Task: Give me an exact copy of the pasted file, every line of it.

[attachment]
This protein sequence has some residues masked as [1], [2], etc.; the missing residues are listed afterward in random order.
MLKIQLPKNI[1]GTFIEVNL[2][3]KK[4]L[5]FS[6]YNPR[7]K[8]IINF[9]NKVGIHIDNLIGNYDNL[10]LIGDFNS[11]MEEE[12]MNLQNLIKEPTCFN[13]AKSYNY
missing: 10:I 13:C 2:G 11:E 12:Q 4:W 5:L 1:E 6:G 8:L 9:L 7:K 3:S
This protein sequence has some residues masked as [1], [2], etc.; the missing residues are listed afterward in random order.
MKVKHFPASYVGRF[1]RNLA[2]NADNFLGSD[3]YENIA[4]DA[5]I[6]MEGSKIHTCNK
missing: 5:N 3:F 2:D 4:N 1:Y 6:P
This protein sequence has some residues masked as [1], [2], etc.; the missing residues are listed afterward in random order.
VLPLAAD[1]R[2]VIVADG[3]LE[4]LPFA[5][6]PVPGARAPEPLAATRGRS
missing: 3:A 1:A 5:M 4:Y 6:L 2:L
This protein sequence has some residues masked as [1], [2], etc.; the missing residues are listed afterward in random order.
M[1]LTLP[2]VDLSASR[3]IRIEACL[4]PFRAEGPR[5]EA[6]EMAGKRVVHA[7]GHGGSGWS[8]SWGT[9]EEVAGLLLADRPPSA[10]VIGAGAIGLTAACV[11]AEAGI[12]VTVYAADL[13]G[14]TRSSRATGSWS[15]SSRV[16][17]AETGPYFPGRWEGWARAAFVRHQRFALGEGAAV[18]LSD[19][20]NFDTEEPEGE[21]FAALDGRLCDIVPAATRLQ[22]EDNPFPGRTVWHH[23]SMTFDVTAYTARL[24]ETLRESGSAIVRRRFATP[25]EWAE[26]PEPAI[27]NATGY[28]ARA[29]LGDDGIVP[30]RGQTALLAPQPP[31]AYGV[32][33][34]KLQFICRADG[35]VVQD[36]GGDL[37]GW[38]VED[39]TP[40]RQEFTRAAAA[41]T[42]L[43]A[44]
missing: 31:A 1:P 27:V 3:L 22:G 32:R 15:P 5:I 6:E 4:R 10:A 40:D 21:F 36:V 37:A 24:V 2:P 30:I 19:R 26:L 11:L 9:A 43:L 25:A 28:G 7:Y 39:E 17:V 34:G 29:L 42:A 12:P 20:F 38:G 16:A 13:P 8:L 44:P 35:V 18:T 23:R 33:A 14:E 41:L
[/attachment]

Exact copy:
This protein sequence has some residues masked as [1], [2], etc.; the missing residues are listed afterward in random order.
MLKIQLPKNI[1]GTFIEVNL[2][3]KK[4]L[5]FS[6]YNPR[7]K[8]IINF[9]NKVGIHIDNLIGNYDNL[10]LIGDFNS[11]MEEE[12]MNLQNLIKEPTCFN[13]AKSYNY
missing: 10:I 13:C 2:G 11:E 12:Q 4:W 5:L 1:E 6:G 8:L 9:L 7:K 3:S
This protein sequence has some residues masked as [1], [2], etc.; the missing residues are listed afterward in random order.
MKVKHFPASYVGRF[1]RNLA[2]NADNFLGSD[3]YENIA[4]DA[5]I[6]MEGSKIHTCNK
missing: 5:N 3:F 2:D 4:N 1:Y 6:P
This protein sequence has some residues masked as [1], [2], etc.; the missing residues are listed afterward in random order.
VLPLAAD[1]R[2]VIVADG[3]LE[4]LPFA[5][6]PVPGARAPEPLAATRGRS
missing: 3:A 1:A 5:M 4:Y 6:L 2:L
This protein sequence has some residues masked as [1], [2], etc.; the missing residues are listed afterward in random order.
M[1]LTLP[2]VDLSASR[3]IRIEACL[4]PFRAEGPR[5]EA[6]EMAGKRVVHA[7]GHGGSGWS[8]SWGT[9]EEVAGLLLADRPPSA[10]VIGAGAIGLTAACV[11]AEAGI[12]VTVYAADL[13]G[14]TRSSRATGSWS[15]SSRV[16][17]AETGPYFPGRWEGWARAAFVRHQRFALGEGAAV[18]LSD[19][20]NFDTEEPEGE[21]FAALDGRLCDIVPAATRLQ[22]EDNPFPGRTVWHH[23]SMTFDVTAYTARL[24]ETLRESGSAIVRRRFATP[25]EWAE[26]PEPAI[27]NATGY[28]ARA[29]LGDDGIVP[30]RGQTALLAPQPP[31]AYGV[32][33][34]KLQFICRADG[35]VVQD[36]GGDL[37]GW[38]VED[39]TP[40]RQEFTRAAAA[41]T[42]L[43]A[44]
missing: 31:A 1:P 27:V 3:L 22:G 32:R 15:P 5:I 6:E 4:R 10:A 40:D 21:F 36:V 37:A 24:V 2:P 30:I 19:R 26:L 11:L 9:A 43:L 25:A 28:G 7:Y 39:E 17:V 34:G 29:L 42:A 12:P 20:F 38:G 16:A 13:P 8:L 44:P 35:V 18:T 23:R 33:A 14:E 41:L